landowner question re:post logging cleanup

Robinson robfarm at bellsouth.net
Wed Aug 5 23:12:44 EST 1998


Hi, we sold some timber off our 170 acres last winter and so far the
logging company has yet to come back and do the grading, replacement of
gates and dozing the brush piles up. They have 12 months in the contract
and I guess after cutting the timber the first month they're gonna wait
till the 12th month to  clean up. Part of the area was clear cut, which
we're planning to fence in for pasture, of course I can't put up the
fence till they do the grading. And we were planning to do another sale
of timber and pulpwood but our consultant doesn't want to go out and
mark that till the loggers have come back to finish the dozing, (Im not
sure why).
So to get to my questions, I'm thinking about just renting the equipment
and doing the work myself so that it'll get done right and get done now.
I don't have experience operating heavy equipment but I've always wanted
to learn, and I know people that can come out and teach me. I'm
wondering if a bobcat would do the job or if I'd actually need a tracked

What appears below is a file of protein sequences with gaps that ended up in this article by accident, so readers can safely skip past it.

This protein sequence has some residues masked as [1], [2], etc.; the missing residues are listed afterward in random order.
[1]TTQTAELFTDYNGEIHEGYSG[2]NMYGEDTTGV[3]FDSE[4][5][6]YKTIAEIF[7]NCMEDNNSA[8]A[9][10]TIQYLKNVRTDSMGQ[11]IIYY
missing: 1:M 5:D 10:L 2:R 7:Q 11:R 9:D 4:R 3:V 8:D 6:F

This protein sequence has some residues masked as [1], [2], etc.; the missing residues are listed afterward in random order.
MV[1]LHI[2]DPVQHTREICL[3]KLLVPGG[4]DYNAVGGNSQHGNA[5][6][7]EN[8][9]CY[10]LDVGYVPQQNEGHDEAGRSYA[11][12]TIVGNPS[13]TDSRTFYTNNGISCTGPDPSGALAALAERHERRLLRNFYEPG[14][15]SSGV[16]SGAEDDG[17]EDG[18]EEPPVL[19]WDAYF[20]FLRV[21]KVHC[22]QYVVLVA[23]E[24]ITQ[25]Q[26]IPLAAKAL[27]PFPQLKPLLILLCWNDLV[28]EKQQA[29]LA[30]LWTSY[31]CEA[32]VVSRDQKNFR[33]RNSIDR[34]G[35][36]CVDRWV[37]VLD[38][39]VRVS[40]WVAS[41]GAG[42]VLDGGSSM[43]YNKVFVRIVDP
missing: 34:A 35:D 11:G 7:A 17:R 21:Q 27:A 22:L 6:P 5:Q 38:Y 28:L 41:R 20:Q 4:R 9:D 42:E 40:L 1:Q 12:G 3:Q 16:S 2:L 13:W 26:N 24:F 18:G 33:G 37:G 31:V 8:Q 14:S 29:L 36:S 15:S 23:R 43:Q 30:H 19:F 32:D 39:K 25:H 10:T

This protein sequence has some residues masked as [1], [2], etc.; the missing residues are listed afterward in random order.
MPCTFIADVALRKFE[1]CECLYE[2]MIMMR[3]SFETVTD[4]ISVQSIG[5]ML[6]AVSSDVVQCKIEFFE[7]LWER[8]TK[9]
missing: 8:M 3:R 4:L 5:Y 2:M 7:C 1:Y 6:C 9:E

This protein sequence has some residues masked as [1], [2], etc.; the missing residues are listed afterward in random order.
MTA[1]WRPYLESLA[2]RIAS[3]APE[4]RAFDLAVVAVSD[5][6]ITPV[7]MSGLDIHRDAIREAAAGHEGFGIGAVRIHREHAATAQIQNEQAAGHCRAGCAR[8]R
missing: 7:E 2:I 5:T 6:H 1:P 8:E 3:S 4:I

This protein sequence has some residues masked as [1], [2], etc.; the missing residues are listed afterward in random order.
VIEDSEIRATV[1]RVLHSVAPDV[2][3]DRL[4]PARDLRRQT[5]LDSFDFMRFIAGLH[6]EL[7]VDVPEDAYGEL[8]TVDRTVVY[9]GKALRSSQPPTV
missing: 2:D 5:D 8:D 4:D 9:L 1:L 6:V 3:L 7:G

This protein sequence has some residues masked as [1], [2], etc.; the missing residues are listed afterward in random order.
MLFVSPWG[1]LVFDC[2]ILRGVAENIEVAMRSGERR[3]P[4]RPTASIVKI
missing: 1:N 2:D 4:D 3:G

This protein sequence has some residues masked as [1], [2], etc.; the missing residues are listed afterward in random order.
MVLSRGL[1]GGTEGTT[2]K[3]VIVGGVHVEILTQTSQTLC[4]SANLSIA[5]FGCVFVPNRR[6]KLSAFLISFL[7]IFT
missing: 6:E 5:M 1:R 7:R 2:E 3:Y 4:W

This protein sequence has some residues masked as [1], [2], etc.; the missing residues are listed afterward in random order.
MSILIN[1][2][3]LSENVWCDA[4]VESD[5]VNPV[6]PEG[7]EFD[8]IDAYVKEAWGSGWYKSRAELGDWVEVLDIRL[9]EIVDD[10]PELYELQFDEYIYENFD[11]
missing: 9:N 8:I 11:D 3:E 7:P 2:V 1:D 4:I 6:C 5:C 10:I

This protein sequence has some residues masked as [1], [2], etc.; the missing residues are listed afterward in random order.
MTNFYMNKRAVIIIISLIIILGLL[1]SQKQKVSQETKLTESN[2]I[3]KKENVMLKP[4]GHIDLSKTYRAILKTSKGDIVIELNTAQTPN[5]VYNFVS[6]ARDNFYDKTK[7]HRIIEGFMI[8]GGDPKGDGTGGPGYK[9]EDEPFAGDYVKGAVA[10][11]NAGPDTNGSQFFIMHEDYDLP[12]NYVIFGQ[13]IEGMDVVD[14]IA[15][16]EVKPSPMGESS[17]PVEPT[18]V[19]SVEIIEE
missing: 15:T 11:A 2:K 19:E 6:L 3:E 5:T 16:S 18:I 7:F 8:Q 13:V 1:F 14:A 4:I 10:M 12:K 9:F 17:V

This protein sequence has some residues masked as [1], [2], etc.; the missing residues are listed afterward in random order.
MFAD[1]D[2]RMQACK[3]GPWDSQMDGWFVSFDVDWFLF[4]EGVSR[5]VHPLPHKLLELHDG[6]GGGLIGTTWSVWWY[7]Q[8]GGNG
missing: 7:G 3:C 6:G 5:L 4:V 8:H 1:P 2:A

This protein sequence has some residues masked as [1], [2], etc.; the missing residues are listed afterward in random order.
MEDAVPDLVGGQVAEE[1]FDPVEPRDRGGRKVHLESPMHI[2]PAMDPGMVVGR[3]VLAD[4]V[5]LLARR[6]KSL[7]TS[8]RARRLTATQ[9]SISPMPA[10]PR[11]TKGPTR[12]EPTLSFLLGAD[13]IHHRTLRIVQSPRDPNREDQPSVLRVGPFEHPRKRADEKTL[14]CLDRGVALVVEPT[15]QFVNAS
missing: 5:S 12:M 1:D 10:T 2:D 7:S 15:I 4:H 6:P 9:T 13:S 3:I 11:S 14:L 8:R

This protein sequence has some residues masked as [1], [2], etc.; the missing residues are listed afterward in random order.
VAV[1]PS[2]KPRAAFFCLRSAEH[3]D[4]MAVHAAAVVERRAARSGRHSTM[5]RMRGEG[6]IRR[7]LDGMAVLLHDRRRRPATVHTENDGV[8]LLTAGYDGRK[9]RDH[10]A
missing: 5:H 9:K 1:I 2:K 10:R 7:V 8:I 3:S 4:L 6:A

dozer, the ground is pretty dry now. I mostly need to push some brush
piles around, fill in THEIR equipment tracks, and maybe tackle some
privet jungles that are near the house. Seems like you can rent bobcats
all over the place here, but theres no point if it's not big enough for
the job. 
Seems like everyone is telling me that pine is the most valuable crop I
can grow today, but I'm not sure if it's worth it if I have to put up
with these guys. I wouldn't have minded so much if they had just said
"We have 12 months in the contract to complete the work so we'll cut it
now and wait till the last minute to finish" , that was in the contract
and I read and understood it, what makes me mad is they keep making
promises that they'll be out in a week or two and never show. I'm not
all that thrilled with my timber consultant right now either. But I
guess I've vented my anger enough for now. 
I'd appreciate any input y'all might have about the earth moving
equipment.
One more question , I have (or had ) about half pine and half hardwoods
with a pretty fair amount of white and red oak in there, now if I go to
the lumber store, or even the furniture store, anything in oak is
priced  way, way above pine, but I'm told that pine is the most valuable
crop and the timber guys don't really seem to care much about hardwood ,
it's kind of like an afterthought. By the way, I live in middle Georgia
if location has anything to do with it.
Thanks,Mike
-- 
Mike and Lorri Robinson	
Monticello, GA

http://www.geocities.com/Heartland/Pointe/1915/



More information about the Ag-forst mailing list